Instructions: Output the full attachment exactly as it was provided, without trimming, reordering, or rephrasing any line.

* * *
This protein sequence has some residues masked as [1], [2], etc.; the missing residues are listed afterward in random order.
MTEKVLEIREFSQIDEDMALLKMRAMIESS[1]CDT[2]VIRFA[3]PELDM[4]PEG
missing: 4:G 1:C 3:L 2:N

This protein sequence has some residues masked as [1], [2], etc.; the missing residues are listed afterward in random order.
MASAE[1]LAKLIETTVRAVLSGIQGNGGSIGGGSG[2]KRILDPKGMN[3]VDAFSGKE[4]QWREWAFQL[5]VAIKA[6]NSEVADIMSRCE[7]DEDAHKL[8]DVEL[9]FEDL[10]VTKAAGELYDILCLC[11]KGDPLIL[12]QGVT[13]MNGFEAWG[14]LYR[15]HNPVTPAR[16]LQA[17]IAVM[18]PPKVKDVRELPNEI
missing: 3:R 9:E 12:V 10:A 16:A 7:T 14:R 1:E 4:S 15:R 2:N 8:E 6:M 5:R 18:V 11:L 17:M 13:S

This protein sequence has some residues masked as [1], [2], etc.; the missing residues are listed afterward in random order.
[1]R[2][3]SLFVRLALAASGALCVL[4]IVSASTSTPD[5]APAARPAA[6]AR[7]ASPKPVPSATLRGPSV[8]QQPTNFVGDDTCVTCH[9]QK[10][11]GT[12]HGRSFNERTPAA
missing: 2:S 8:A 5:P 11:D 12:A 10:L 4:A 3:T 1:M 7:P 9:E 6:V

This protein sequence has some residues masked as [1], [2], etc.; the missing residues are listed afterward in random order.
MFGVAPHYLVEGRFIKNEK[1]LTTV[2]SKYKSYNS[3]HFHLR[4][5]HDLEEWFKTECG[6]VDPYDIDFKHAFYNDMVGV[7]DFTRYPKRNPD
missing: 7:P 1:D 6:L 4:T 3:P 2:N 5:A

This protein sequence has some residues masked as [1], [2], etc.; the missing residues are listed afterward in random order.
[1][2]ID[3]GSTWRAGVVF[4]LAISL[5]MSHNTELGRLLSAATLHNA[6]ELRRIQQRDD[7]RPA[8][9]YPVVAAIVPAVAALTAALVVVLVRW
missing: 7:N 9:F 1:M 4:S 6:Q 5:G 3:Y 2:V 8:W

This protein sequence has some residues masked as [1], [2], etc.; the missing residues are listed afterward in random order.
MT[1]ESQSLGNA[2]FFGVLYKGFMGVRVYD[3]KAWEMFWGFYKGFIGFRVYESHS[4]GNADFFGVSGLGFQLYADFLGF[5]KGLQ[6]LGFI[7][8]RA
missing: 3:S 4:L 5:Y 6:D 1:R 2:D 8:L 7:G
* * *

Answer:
This protein sequence has some residues masked as [1], [2], etc.; the missing residues are listed afterward in random order.
MTEKVLEIREFSQIDEDMALLKMRAMIESS[1]CDT[2]VIRFA[3]PELDM[4]PEG
missing: 4:G 1:C 3:L 2:N

This protein sequence has some residues masked as [1], [2], etc.; the missing residues are listed afterward in random order.
MASAE[1]LAKLIETTVRAVLSGIQGNGGSIGGGSG[2]KRILDPKGMN[3]VDAFSGKE[4]QWREWAFQL[5]VAIKA[6]NSEVADIMSRCE[7]DEDAHKL[8]DVEL[9]FEDL[10]VTKAAGELYDILCLC[11]KGDPLIL[12]QGVT[13]MNGFEAWG[14]LYR[15]HNPVTPAR[16]LQA[17]IAVM[18]PPKVKDVRELPNEI
missing: 3:R 9:E 12:V 10:A 16:A 7:T 14:R 1:E 4:S 15:R 2:N 8:E 6:M 5:R 18:V 11:L 17:M 13:S

This protein sequence has some residues masked as [1], [2], etc.; the missing residues are listed afterward in random order.
[1]R[2][3]SLFVRLALAASGALCVL[4]IVSASTSTPD[5]APAARPAA[6]AR[7]ASPKPVPSATLRGPSV[8]QQPTNFVGDDTCVTCH[9]QK[10][11]GT[12]HGRSFNERTPAA
missing: 2:S 8:A 5:P 11:D 12:A 10:L 4:A 3:T 1:M 7:P 9:E 6:V

This protein sequence has some residues masked as [1], [2], etc.; the missing residues are listed afterward in random order.
MFGVAPHYLVEGRFIKNEK[1]LTTV[2]SKYKSYNS[3]HFHLR[4][5]HDLEEWFKTECG[6]VDPYDIDFKHAFYNDMVGV[7]DFTRYPKRNPD
missing: 7:P 1:D 6:L 4:T 3:P 2:N 5:A

This protein sequence has some residues masked as [1], [2], etc.; the missing residues are listed afterward in random order.
[1][2]ID[3]GSTWRAGVVF[4]LAISL[5]MSHNTELGRLLSAATLHNA[6]ELRRIQQRDD[7]RPA[8][9]YPVVAAIVPAVAALTAALVVVLVRW
missing: 7:N 9:F 1:M 4:S 6:Q 5:G 3:Y 2:V 8:W

This protein sequence has some residues masked as [1], [2], etc.; the missing residues are listed afterward in random order.
MT[1]ESQSLGNA[2]FFGVLYKGFMGVRVYD[3]KAWEMFWGFYKGFIGFRVYESHS[4]GNADFFGVSGLGFQLYADFLGF[5]KGLQ[6]LGFI[7][8]RA
missing: 3:S 4:L 5:Y 6:D 1:R 2:D 8:L 7:G